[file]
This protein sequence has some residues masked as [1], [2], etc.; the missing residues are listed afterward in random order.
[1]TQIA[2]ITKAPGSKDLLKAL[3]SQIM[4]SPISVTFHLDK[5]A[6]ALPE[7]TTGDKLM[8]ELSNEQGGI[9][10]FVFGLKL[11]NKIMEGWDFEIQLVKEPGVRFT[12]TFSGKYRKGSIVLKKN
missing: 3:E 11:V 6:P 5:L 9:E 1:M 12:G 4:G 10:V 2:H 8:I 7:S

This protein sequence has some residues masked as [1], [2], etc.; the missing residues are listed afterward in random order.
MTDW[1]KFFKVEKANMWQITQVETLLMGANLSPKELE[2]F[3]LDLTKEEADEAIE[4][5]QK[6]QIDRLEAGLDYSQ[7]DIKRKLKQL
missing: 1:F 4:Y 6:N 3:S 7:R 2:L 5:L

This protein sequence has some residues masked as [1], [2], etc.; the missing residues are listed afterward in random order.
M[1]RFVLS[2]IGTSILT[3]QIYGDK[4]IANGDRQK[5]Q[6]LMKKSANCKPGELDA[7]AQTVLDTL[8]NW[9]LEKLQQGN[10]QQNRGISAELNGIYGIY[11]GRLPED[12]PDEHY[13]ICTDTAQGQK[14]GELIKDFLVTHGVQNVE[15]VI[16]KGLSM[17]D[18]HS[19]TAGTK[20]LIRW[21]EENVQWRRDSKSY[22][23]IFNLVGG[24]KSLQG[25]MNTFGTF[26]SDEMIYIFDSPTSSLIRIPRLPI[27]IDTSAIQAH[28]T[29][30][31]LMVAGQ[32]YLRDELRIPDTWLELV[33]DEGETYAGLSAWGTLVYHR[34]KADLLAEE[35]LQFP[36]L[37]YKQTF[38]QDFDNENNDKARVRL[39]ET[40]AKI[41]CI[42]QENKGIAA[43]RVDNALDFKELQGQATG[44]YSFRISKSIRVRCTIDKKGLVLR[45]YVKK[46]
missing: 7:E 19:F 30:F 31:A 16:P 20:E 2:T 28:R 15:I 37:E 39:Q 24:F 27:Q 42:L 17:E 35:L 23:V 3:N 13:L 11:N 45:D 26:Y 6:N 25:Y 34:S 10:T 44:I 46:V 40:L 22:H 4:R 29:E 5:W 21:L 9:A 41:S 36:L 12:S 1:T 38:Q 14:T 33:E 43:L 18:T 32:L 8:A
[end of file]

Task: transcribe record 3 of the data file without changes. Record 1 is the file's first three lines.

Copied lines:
This protein sequence has some residues masked as [1], [2], etc.; the missing residues are listed afterward in random order.
M[1]RFVLS[2]IGTSILT[3]QIYGDK[4]IANGDRQK[5]Q[6]LMKKSANCKPGELDA[7]AQTVLDTL[8]NW[9]LEKLQQGN[10]QQNRGISAELNGIYGIY[11]GRLPED[12]PDEHY[13]ICTDTAQGQK[14]GELIKDFLVTHGVQNVE[15]VI[16]KGLSM[17]D[18]HS[19]TAGTK[20]LIRW[21]EENVQWRRDSKSY[22][23]IFNLVGG[24]KSLQG[25]MNTFGTF[26]SDEMIYIFDSPTSSLIRIPRLPI[27]IDTSAIQAH[28]T[29][30][31]LMVAGQ[32]YLRDELRIPDTWLELV[33]DEGETYAGLSAWGTLVYHR[34]KADLLAEE[35]LQFP[36]L[37]YKQTF[38]QDFDNENNDKARVRL[39]ET[40]AKI[41]CI[42]QENKGIAA[43]RVDNALDFKELQGQATG[44]YSFRISKSIRVRCTIDKKGLVLR[45]YVKK[46]
missing: 7:E 19:F 30:F 31:A 16:P 20:E 2:T 28:R 15:I 37:E 39:Q 24:F 27:Q 42:L 17:E 35:L 23:V 3:N 13:L 11:N 45:D 26:Y 6:N 25:Y 34:S 10:T 44:I 46:V 40:L 22:H 4:R 29:E 5:W 21:L 9:A 41:S 36:L 12:S 1:T 38:Q 14:T 33:E 43:L 18:T 32:L 8:A